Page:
But marketing stunts aside, the game has also attracted some negative attention of its own.
When it learned in October that the game rewarded players with a "Bad Nanny" achievement after they kill a certain number of unbaptized babies, the International Nanny Association issued a harsh rebuke and encouraged people to e-mail the Entertainment Software Ratings Board (ESRB) with complaints.
"The whole concept of killing babies is just horrendous on its own, but to add fuel to the fire, the title is 'Bad Nanny,' which I think is unconscionable," Wendy Sachs, co-president of the INA.
Though unbaptized infants are mentioned in the original poem, she said that "the book is a story that's read and digested and put away ... whereas a game like this is stringing the ideas from the story and putting it into an interactive mode."
As for Sunday night's ad, she said, "I think that it's just outrageous that anybody would promote a game that promotes killing babies and rewarding that."
EA's Marineau said the unbaptized babies in the game are more like infant-sized menacing creatures and emphasized that the ad will air after 9 p.m. on the East Coast, in a more adult-focused time slot.
He also said that while the ad's content will be true to the game, "it's not as revealing as parts of the game are."
On the eve of its launch, "Dante's Inferno" has many in the gaming industry champing at the bit.
"This is visually one of the more interesting titles I've seen in a while," said David Riley, a director with market research firm NPD Group.
He also said the Super Bowl spot could be a very good opportunity for the company.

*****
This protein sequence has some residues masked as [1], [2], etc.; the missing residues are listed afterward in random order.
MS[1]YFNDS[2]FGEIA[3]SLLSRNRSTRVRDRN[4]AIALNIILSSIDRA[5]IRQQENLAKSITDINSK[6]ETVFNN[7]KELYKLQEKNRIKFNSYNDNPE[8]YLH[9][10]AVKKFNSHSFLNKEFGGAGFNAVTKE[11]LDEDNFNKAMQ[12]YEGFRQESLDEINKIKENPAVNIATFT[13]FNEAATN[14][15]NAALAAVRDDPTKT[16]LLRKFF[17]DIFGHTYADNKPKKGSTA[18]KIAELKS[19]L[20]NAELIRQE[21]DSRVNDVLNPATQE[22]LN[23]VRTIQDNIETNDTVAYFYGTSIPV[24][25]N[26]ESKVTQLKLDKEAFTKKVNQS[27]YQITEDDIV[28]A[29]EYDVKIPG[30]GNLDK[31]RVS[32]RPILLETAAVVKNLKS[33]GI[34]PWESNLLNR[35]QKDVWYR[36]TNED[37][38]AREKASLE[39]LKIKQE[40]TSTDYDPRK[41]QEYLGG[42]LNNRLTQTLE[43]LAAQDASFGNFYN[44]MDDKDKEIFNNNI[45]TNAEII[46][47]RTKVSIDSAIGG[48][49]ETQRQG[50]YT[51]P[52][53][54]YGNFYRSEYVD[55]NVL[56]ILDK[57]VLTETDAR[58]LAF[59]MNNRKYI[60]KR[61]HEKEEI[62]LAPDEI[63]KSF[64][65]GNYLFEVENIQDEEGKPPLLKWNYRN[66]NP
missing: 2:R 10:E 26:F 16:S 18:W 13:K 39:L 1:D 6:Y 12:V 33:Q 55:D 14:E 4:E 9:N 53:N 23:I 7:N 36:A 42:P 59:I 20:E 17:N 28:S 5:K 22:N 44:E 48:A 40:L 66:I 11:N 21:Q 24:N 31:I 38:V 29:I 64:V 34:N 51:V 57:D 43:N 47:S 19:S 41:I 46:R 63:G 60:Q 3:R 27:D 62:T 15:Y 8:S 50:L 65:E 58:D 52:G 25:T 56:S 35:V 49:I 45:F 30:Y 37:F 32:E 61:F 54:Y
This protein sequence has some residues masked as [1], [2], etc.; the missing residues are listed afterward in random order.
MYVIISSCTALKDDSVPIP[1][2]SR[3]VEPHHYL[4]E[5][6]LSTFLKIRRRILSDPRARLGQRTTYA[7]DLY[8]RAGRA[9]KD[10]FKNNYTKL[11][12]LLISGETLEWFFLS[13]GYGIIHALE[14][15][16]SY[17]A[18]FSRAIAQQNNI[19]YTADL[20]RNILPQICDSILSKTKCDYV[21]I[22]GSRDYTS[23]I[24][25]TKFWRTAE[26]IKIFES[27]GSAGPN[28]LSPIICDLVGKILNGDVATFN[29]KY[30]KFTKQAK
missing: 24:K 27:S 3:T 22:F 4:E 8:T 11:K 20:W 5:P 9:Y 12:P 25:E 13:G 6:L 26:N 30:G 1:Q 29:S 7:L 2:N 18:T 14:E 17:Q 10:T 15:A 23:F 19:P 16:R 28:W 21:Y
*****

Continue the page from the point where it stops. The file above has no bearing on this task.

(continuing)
"With a game like this, a Super Bowl audience is definitely a target audience for them," he said. "This is a title that really just generates its own buzz. Once you see a trailer, you just get it."
But others are disappointed that the adult-targeted game will be advertised during an event that will undoubtedly be watched by so many kids.
Jim Steyer, CEO of Common Sense Media, a family entertainment ratings and reviews non-profit, said his group expects this game to be one of the most violent games of 2010.
Recognizing that CBS initially had a problem with the ad, he said, "What's ironic about this is that it's not the tagline, it's what's in the ad."
Even if the content has been softened for a younger audience, he said children under 18 years old will be watching the game with their parents. When they see the ad, they'll want the game and, he continued, teenage boys in particular can become easily addicted to gaming.
"The issue won't necessarily be the content of the ad, but the promotion of an M-rated video game to a family-friendly audience," he said. "That's the fundamental issue.
If parents are watching with their kids, he suggests "diving for the clicker" and switching the channel or using it as a teachable moment.
But others see things differently.
"Products intended for adults have long been advertised during the Super Bowl and other high profile television events when younger family members are likely to be watching as well," said Anita Frazier, an industry analyst with NPD Group.
If Viagra, Cialis, Levitra and beer companies are allowed a shot at an audience that's more than 100 million strong, why shouldn't video game companies, she said.
And, she added, movies and other kinds of media that highlight adult-oriented content can provide valuable opportunities for parents to start conversations with their kids.
"As a parent, I think it's important to take those opportunities to talk to my kids about content and its appropriateness for them," she said. "It's not the network's responsibility to shield my children (and therefore the large audience who is an appropriate target for these products) on my behalf."